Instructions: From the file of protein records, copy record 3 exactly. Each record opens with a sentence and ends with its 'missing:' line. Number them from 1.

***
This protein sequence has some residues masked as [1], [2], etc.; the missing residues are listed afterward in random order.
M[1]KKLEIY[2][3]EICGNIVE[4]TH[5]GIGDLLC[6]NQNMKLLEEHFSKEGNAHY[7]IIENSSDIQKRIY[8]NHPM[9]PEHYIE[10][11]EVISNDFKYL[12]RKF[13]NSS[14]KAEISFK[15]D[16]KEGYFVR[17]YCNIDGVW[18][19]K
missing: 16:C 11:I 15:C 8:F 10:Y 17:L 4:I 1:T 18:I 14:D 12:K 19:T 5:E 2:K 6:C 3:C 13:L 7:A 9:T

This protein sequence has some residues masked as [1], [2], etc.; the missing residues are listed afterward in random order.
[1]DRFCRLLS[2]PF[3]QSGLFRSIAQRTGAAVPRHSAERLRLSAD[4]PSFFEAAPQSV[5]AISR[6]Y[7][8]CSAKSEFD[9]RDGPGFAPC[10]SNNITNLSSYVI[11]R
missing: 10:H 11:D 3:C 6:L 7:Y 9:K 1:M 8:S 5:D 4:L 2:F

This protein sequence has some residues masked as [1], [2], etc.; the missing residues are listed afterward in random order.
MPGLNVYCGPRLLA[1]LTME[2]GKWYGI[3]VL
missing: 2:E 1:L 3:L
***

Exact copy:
This protein sequence has some residues masked as [1], [2], etc.; the missing residues are listed afterward in random order.
MPGLNVYCGPRLLA[1]LTME[2]GKWYGI[3]VL
missing: 2:E 1:L 3:L